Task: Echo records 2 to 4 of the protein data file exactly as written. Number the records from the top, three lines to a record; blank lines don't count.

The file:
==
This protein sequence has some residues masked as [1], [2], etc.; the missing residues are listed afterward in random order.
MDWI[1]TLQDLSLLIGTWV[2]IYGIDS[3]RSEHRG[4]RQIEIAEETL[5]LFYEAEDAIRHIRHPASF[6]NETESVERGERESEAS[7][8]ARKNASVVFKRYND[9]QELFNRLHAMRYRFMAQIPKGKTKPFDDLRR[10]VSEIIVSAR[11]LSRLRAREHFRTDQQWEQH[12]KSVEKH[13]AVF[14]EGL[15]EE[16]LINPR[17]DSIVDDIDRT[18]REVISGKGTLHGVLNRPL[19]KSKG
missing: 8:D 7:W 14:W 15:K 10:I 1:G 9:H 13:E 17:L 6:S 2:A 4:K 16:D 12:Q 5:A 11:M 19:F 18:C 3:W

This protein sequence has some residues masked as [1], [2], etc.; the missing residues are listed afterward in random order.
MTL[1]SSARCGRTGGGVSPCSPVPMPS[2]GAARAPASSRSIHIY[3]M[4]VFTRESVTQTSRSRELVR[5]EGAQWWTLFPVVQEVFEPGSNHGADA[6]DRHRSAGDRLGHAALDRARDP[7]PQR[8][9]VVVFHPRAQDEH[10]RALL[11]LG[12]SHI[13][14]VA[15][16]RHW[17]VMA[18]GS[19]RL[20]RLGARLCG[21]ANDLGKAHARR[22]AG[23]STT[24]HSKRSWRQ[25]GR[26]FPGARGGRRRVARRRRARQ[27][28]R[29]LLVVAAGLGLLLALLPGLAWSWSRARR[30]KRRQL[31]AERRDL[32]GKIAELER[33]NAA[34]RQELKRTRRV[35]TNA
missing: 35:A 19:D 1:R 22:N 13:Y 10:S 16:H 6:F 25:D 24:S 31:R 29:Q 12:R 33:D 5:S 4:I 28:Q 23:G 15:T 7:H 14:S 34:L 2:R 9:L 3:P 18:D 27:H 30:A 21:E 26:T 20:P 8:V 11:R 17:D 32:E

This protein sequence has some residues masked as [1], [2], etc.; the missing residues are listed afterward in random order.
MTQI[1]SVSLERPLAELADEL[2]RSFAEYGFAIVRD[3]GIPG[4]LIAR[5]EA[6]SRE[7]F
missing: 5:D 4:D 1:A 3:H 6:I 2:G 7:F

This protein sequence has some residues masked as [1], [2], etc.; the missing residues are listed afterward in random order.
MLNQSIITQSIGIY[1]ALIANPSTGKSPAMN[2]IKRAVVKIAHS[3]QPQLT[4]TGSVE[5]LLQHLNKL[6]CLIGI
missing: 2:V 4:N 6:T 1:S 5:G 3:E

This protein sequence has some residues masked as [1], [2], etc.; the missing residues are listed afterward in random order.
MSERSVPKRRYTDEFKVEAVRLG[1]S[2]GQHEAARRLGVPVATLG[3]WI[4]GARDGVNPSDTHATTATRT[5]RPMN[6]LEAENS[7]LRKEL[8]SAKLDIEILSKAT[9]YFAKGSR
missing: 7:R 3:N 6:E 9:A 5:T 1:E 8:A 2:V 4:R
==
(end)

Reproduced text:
This protein sequence has some residues masked as [1], [2], etc.; the missing residues are listed afterward in random order.
MTL[1]SSARCGRTGGGVSPCSPVPMPS[2]GAARAPASSRSIHIY[3]M[4]VFTRESVTQTSRSRELVR[5]EGAQWWTLFPVVQEVFEPGSNHGADA[6]DRHRSAGDRLGHAALDRARDP[7]PQR[8][9]VVVFHPRAQDEH[10]RALL[11]LG[12]SHI[13][14]VA[15][16]RHW[17]VMA[18]GS[19]RL[20]RLGARLCG[21]ANDLGKAHARR[22]AG[23]STT[24]HSKRSWRQ[25]GR[26]FPGARGGRRRVARRRRARQ[27][28]R[29]LLVVAAGLGLLLALLPGLAWSWSRARR[30]KRRQL[31]AERRDL[32]GKIAELER[33]NAA[34]RQELKRTRRV[35]TNA
missing: 35:A 19:D 1:R 22:N 13:Y 10:S 16:H 6:F 25:D 24:S 31:R 29:Q 12:R 33:D 5:S 4:I 28:Q 23:G 15:T 7:H 14:S 34:L 2:R 9:L 3:P 18:D 27:H 30:A 21:E 26:T 20:P 8:V 11:R 17:D 32:E

This protein sequence has some residues masked as [1], [2], etc.; the missing residues are listed afterward in random order.
MTQI[1]SVSLERPLAELADEL[2]RSFAEYGFAIVRD[3]GIPG[4]LIAR[5]EA[6]SRE[7]F
missing: 5:D 4:D 1:A 3:H 6:I 2:G 7:F

This protein sequence has some residues masked as [1], [2], etc.; the missing residues are listed afterward in random order.
MLNQSIITQSIGIY[1]ALIANPSTGKSPAMN[2]IKRAVVKIAHS[3]QPQLT[4]TGSVE[5]LLQHLNKL[6]CLIGI
missing: 2:V 4:N 6:T 1:S 5:G 3:E